Telegeography has suggested that Internet bandwidth can be as much as 90 percent lower than those of MPLS (see figure). A large part of that depends on the type of class of service (COS) being implemented by the MPLS service, whether fiber already exists or not at the location and other factors.
Practically, MPLS services are more expensive than Internet services but probably closer to thirty percent greater. The difference comes from factoring in discounts and service provider offerings often not considered in such surveys. Regardless, the difference is significant.
Although both MPLS network and Internet providers will quote comparable connections of comparable bandwidth, significant differences remain. As a managed service, MPLS ports bring lower latency and packet loss, and better uptime than Internet connections. The routing policies of an MPLS service will be designed for maximum performance. The over-subscription ratio in the access layer will be lower with MPLS service than an Internet service so there is much less contention for backbone bandwidth. All performance characteristics will be backed with service level agreements (SLAs).
Internet services are more unpredictable and do not come with SLAs and there’s no management and control. With that said, Internet backbone performance has significantly improved over the years in part driven by the shift to fiber and more undersea cables.
In fact, Internet backbone performance can often show packet loss rates comparable to that of MPLS network. What’s different is the predictability. Spikes in Internet loss are common, particularly when looking at packet flows traversing backbones or factoring in local loop performance. In those cases, packet loss rates can be much higher than with MPLS with periods of 1 percent (ten times greater than with MPLS) being common.
Latency rates will also vary and on average will be higher with an Internet VPN than with MPLS services. This is particularly true with international routes. Internet routing is aligned to the service provider’s business requirements, which may not necessarily align with customer requirements. Traffic may be dumped on another provider’s network for business reasons when the optimal path would be to remain on the backbone. The reverse is also true. There may be times that packets would be better served traversing another provider’s backbone, but peering restrictions make the improbable or impossible.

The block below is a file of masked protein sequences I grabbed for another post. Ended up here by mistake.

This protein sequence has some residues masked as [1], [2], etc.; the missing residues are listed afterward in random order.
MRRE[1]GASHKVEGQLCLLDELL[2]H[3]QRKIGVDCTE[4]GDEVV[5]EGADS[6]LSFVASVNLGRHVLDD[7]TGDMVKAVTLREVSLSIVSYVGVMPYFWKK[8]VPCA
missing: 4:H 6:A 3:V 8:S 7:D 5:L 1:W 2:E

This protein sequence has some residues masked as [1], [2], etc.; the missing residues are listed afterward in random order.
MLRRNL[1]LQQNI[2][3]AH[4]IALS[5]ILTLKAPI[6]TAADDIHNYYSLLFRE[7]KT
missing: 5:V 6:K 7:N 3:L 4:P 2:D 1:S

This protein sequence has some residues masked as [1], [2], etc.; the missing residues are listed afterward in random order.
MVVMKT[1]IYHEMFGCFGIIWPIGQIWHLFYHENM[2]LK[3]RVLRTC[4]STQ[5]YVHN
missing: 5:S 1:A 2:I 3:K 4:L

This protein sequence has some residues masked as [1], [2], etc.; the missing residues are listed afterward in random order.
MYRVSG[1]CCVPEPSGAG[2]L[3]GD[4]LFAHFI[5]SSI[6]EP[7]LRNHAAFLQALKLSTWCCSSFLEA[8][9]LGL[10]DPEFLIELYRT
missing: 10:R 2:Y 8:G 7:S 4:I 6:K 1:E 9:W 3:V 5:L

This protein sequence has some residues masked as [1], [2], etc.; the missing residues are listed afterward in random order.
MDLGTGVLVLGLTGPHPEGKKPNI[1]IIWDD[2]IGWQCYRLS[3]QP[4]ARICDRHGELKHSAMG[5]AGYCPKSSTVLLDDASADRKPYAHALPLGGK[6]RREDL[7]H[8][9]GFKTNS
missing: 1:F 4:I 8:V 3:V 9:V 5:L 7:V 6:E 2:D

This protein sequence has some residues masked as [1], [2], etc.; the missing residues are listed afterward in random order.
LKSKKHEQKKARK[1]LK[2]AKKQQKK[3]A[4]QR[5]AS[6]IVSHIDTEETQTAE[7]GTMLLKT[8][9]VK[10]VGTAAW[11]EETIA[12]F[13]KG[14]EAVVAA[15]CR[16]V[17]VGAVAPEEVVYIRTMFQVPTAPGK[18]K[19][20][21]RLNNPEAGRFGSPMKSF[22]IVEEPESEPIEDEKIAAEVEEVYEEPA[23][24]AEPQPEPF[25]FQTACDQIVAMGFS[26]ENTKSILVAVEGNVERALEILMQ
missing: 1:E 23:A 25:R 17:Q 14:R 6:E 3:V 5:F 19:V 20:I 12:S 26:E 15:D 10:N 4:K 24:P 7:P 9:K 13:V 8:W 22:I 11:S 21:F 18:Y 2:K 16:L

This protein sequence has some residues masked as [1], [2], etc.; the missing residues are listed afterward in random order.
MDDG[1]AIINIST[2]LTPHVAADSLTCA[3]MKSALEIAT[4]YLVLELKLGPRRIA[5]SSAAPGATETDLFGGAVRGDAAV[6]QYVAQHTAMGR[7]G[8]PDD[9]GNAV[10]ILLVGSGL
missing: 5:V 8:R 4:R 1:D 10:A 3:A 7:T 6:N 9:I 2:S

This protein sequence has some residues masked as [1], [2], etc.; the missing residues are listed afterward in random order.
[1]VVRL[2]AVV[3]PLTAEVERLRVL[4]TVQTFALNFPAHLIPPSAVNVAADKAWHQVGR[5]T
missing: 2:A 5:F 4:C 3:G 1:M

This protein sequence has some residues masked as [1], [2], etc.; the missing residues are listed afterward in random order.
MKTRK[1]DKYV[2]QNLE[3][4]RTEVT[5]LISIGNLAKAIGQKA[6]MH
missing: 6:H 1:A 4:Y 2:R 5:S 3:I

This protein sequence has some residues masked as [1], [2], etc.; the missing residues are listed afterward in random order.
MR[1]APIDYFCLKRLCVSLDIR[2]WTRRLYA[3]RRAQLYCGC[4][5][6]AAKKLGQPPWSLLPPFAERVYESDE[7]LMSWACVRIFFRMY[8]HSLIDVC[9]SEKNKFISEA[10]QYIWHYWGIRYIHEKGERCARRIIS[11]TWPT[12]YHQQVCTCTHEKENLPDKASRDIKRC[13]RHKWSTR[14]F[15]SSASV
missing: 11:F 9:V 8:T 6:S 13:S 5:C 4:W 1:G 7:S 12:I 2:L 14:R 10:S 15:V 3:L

MPLS services come with SLAs governing time to deliver the service, downtime, time to repair and more. Such SLAs are often end-to-end, governing the entire network. As such, MPLS uptime is typically much higher, on the order of 99.99% per year depending on the service. When fiber and redundant connections are used those numbers are even higher.
Business-class Internet services may or may not be backed by some SLAs, depending on the provider. Complete Internet blackouts are rare within the service provider’s network because of the density of interconnections. However, access layer outages are not unusual as any customer will tell you, and the same is true with brownouts. Complete failures of an Internet connection may not happen all the time, but intermittent slowdowns are common. Routes will be available, but at significantly reduced performance as packets may need to be routed around the globe to do so, significantly increase packet loss and latency while reducing throughput.
We’re seeing several different SD-WAN deployment models. Major differences between categories will exist in where SD-WAN overlay resides, the infrastructure and device management.
What to consider when selecting an SD-WAN? In our “Ultimate WAN RFP” we identify 10 categories to consider. Here’s a snapshot of each:
Below is a list of SD-WAN providers with links for more information. We update this list on a constant basis. Want to suggest a vendor, product, or just leave a comment? We’d like to hear it. Fill out the form on the bottom of the page.
SD-WAN Vendors and Service Providers